by Jennifer Barefoot
We've identified these texts as great options for text pairings based on similar themes, literary devices, topic, or writing style. Supplement your lesson with one or more of these options and challenge students to compare and contrast the texts. To assign a paired text, click on the text to go to its page and click the "Assign Text" button there.
Valley Forge and the American Revolution
- Barbara Radner
“Valley Forge and the American Revolution” explores the circumstances that led to American success in the Revolutionary War.Pair “Valley Forge and the American Revolution” with “Just Say No! The Daughters of Liberty” to provide students with additional information about the American Revolution. Ask students to discuss how colonial men and women contributed to the American Revolution. Why were the decisions of women to boycott British goods just as important as the decisions of men to fight the British?
How Salt Shook an Empire
- Sara Wilson Etienne
In the informational text “How Salt Shook an Empire,” Sara Wilson Etienne discusses Mahatma Gandhi’s march to protest the British government’s tax on salt.Pair “How Salt Shook an Empire” with “Just Say No! The Daughters of Liberty” to provide students with another example of people protesting British rule. Why did Mahatma Gandhi protest the British rule in India? How does this compare to why colonial men and women protested the British? How did Gandhi and colonial women use nonviolent ways to protest the British?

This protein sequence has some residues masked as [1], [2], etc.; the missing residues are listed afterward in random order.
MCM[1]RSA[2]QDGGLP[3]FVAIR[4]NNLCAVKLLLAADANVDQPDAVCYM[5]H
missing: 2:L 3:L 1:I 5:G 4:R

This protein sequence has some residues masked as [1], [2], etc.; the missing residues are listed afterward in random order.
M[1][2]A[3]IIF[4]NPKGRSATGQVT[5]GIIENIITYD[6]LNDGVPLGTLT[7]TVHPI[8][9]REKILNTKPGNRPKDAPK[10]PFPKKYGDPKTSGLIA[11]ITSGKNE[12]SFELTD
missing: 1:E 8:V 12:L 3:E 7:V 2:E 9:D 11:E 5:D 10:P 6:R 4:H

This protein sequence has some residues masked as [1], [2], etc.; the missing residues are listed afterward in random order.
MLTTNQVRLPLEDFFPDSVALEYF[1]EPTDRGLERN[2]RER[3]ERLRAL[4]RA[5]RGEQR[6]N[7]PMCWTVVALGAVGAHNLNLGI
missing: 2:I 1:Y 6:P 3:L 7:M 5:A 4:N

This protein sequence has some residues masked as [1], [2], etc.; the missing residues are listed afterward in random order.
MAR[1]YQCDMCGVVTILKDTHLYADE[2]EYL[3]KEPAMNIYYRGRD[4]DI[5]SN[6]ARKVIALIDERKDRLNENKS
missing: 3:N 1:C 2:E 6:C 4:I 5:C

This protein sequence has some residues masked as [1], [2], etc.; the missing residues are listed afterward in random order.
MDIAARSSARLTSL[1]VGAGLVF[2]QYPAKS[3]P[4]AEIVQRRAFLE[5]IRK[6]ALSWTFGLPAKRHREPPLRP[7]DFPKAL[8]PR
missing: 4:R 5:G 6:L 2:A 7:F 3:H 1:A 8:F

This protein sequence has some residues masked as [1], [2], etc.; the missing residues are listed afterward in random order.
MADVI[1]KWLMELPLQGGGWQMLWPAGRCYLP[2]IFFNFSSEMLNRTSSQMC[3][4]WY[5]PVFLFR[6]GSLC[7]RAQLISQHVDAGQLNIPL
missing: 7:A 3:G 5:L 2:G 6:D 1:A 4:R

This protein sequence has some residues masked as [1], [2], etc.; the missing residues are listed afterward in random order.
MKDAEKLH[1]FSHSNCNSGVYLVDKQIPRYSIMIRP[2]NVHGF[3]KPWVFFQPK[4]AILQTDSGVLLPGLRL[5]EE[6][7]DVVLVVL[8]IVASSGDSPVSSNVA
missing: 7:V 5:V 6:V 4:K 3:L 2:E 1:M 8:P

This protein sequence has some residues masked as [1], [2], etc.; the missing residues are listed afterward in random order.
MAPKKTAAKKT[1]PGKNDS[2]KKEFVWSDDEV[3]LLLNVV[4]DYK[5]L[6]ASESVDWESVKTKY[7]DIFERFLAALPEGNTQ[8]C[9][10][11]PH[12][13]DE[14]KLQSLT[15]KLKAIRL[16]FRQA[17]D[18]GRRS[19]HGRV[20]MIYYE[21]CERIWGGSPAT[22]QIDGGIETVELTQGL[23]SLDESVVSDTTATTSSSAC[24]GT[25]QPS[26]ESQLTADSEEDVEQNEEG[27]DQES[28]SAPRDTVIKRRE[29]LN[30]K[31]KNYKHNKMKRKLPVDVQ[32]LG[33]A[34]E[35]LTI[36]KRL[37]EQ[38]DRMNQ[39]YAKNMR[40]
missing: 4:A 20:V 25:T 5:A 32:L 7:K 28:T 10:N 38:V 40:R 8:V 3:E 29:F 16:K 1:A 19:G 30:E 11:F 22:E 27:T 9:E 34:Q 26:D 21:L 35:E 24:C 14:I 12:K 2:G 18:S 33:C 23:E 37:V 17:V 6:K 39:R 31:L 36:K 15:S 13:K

No Plans? No Problem!
- Stephen Currie
In the informational text “No Plans? No Problem!” Stephen Currie describes how Washington was designed and built.Pair “Just Say No!” with “No Plans? No Problem!” to provide students with another text about how America became the nation we know today. The different authors discuss the contributions of women and Benjamin Banneker, an African American man. During these times, women and African Americans did not have the same rights as white men in America. Ask students to discuss how America would be different without their contributions. Why do students think Banneker and the women were so willing to help America?
Let's Take a White House Tour
- John Riley and Barbara Burt
In the informational text “Let’s Take a White House Tour,” John Riley and Barbara Burt discuss areas of the White House that are open to the public and those that are private.Pair “Just Say No!” with “Let’s Take a White House Tour” to provide students with information about how women contributed to the American Revolution. Ask students to discuss what America would be like today if the thirteen colonies had not won their independence. Would we likely have a White House today? Why or why not?